Fish & forests
Fish, whether from coastal fisheries, inland waters, or aquaculture, are a vital source of protein and income for millions. And forests, if correctly managed, are a sustainable source of numerous products, including timber, food and medicine.
While farmers are being urged to plant more trees on their farms, many have concerns that trees will compete with their crops for water, nutrients and light, and so reduce their crop yields. Jonathan Muriuki, a scientist from the World Agroforestry Centre in Nairobi, emphasises that farmers need to choose the right species of tree and shrub to plant in the right places. But appropriate tree planting can improve soil fertility and water holding capacity, reduce erosion and boost crop yields. Farmers can also use some nitrogen-fixing species to restore the fertility of fallow land, and planting timber species in woodlots or along farm boundaries provides valuable income.
published: January 2013
In Katoba, to the east of the Zambian capital Lusaka, felling of trees for charcoal making provides the only available source of income for many households. To address the problem, the Kasisi Agricultural Training Centre is supporting the adoption of bee keeping as an alternative source of income. Donald Zulu explains the double benefits of bee keeping, both for income generation and environmental protection. We also hear from Japhet Seulu of Community Markets for Conservation, about a pricing system for crop production which is helping to reduce slash-and-burn agriculture, another major cause of deforestation in the area. And lead farmer, Peter Chabola, explains why he prefers keeping bees to making charcoal, as a means to raise his family.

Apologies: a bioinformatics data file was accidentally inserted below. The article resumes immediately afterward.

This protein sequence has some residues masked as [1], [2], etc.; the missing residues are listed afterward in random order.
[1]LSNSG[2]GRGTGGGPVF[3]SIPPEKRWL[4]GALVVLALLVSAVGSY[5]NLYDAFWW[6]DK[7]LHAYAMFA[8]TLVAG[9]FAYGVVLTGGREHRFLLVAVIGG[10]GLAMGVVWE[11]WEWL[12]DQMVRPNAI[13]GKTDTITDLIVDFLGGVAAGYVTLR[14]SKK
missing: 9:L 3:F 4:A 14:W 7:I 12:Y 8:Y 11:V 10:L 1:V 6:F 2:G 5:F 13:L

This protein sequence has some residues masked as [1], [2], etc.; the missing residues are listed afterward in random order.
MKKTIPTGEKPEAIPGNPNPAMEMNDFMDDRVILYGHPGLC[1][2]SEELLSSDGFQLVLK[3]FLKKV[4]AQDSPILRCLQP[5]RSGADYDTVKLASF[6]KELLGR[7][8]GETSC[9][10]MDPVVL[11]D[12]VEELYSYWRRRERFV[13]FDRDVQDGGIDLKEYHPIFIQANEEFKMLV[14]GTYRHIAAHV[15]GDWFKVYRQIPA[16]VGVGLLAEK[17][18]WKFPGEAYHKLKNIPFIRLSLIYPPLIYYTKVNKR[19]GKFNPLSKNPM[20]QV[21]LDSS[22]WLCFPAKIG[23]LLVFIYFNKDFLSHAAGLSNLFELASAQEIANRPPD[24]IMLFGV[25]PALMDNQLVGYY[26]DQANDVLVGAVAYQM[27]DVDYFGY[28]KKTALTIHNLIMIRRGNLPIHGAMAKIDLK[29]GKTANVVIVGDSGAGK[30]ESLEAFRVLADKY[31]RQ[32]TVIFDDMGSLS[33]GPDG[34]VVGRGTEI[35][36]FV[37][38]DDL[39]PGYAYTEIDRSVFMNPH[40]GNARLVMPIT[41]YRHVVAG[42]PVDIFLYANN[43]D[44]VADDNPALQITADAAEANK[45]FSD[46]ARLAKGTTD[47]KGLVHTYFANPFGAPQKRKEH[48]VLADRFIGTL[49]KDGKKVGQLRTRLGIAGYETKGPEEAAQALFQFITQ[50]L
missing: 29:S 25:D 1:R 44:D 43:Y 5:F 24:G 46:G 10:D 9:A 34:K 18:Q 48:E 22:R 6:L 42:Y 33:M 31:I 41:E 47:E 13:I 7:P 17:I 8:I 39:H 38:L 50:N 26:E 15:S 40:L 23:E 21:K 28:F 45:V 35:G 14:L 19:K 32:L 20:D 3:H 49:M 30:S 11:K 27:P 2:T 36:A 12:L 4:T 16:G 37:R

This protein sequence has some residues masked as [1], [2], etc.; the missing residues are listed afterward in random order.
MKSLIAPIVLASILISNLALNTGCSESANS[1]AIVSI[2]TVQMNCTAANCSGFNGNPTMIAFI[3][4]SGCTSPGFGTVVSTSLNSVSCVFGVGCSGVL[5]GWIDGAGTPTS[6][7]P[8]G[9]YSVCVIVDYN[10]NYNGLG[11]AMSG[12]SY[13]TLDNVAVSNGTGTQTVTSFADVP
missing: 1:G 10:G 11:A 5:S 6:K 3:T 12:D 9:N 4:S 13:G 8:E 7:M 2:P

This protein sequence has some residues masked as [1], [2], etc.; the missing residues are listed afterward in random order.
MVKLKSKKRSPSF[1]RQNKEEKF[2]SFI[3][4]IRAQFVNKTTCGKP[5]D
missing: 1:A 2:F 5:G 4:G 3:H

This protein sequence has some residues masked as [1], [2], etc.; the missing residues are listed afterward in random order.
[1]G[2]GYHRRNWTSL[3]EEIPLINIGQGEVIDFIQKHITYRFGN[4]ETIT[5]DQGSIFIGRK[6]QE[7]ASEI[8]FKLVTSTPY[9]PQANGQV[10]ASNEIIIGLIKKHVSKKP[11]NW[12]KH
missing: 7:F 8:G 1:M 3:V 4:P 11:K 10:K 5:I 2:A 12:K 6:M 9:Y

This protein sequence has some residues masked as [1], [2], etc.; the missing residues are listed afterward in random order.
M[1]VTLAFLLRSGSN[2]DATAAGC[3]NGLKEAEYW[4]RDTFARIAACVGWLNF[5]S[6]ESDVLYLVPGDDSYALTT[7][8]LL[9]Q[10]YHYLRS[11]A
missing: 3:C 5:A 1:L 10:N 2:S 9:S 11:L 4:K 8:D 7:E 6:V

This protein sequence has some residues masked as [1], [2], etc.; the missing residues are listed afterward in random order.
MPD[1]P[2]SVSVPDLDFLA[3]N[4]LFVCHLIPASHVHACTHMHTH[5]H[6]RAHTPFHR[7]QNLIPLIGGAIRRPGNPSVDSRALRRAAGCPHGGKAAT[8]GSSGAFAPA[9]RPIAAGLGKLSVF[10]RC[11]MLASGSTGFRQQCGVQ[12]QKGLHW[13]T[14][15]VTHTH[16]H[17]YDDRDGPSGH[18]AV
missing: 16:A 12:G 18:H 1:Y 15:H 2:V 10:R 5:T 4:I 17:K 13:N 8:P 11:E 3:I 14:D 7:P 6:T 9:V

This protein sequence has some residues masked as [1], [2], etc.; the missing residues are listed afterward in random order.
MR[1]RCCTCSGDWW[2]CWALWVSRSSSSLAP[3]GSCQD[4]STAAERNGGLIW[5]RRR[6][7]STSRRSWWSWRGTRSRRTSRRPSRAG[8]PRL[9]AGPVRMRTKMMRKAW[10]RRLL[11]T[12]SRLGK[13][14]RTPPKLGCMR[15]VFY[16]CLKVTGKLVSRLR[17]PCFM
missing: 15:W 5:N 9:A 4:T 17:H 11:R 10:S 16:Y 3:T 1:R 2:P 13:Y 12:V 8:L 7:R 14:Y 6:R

published: August 2012
Forest areas, or farmland with large numbers of trees, offer many benefits to people and the environment. At a global level, trees remove carbon dioxide from the air, helping to control the levels of greenhouse gases in the atmosphere and prevent global warming. And at a local level, forest areas trap cool, moist air near to the ground, thereby reducing temperatures and protecting people, crops and animals from excessive heat. But despite these and other benefits, in Kenya, uncontrolled felling of trees continues, including from protected areas. In response, the Kenyan government aims to achieve 30 per cent tree cover by 2030 through support for tree planting.
published: June 2012
Farmers living in deforested and degraded land in Uganda have begun earning carbon credit payments by planting indigenous trees. The payments are made by companies in Europe and America who want to reduce their environmental impact by compensating for their carbon dioxide emissions. Local NGO, Ecotrust Uganda, provides technical support to the farmers, and calculates the payments they are entitled to – according to how much carbon is stored in the trees over their life span. Pauline Nantongo, Executive Director of Ecotrust Uganda, explains more about this valuable new opportunity, which is creating income for local farmers, restoring the degraded land and also helping to tackle global warming.
published: May 2012
Ghana is one of several African countries taking a keen interest in the REDD+ scheme, which offers payment for planting and protecting forest areas. Adoption and promotion of REDD+ presents challenges however, and farmers are among those who are concerned as to whether they will ever receive the promised financial benefits. Kofi Adu Domfeh speaks to some of those involved with Ghana’s uptake of the scheme about the challenges and rewards that REDD brings, including the benefits it could offer in terms of local climate as well as the global picture.